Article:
In the interesting article «What Airbnb, Uber and Alibaba have in common» published in the Harvard Business Review, the authors present how companies that implement a «network orchestrator» business model currently create more value and receive valuations two to four times higher than companies using other business models.
However, network orchestrators are still rare business models. The authors argue that management principles and skills do not pay so much attention to the creation of these business models.
From my point of view, we must consider the inherent difficulty of the creation of these models, which rely to a great extent on the value created by actors «outside of the organisation» but must implement adequate formulas to appropriate this value:
– Legal instruments: by means of patents, copyrights and legal contracts that put barriers to replication from competitors.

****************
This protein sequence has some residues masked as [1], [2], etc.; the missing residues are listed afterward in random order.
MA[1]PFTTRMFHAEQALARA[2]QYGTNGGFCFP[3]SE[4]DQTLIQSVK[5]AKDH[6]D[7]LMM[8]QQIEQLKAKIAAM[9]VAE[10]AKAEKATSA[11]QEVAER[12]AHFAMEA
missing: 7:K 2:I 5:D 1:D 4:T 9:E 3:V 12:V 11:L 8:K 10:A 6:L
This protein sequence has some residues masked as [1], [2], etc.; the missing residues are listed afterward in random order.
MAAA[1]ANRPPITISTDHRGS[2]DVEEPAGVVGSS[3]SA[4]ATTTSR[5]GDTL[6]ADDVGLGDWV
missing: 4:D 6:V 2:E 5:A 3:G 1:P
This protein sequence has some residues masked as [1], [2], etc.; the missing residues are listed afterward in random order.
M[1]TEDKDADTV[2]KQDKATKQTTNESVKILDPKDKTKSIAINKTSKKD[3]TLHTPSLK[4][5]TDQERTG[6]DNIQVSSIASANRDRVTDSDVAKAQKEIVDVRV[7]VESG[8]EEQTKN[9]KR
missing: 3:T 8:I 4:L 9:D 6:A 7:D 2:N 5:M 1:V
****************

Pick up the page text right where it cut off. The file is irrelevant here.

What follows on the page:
– Organizational artifacts: by implementing processes that inhibit others from benefiting from the same network effects.
– New marketing tactics mainly focused on social networks and the Internet 2.0
– New financial models which allow managers to delay the creation of revenues until the network reaches enough critical mass.
Although there will be enormous opportunities in this space in the future due to the growing spread of Internet technologies, many companies that will try to seize these opportunities will inexorably fail.
Actually, many of the business opportunities which currently are referred as «collaborative economy» or «economy 2.0» will be appropriated by «network orchestrators». But there are many questions that do not have simple answers:
– how do companies create the network effects needed for such business models?
– how do companies appropriate the value created and prevent others from replication?
– should public entities enter this space regulating it or even acting within the economy 2.0 as proactive agents?
– how these business can be implemented in less developed economies?
This article was first published on Linkedin by David Arias on April 19, 2015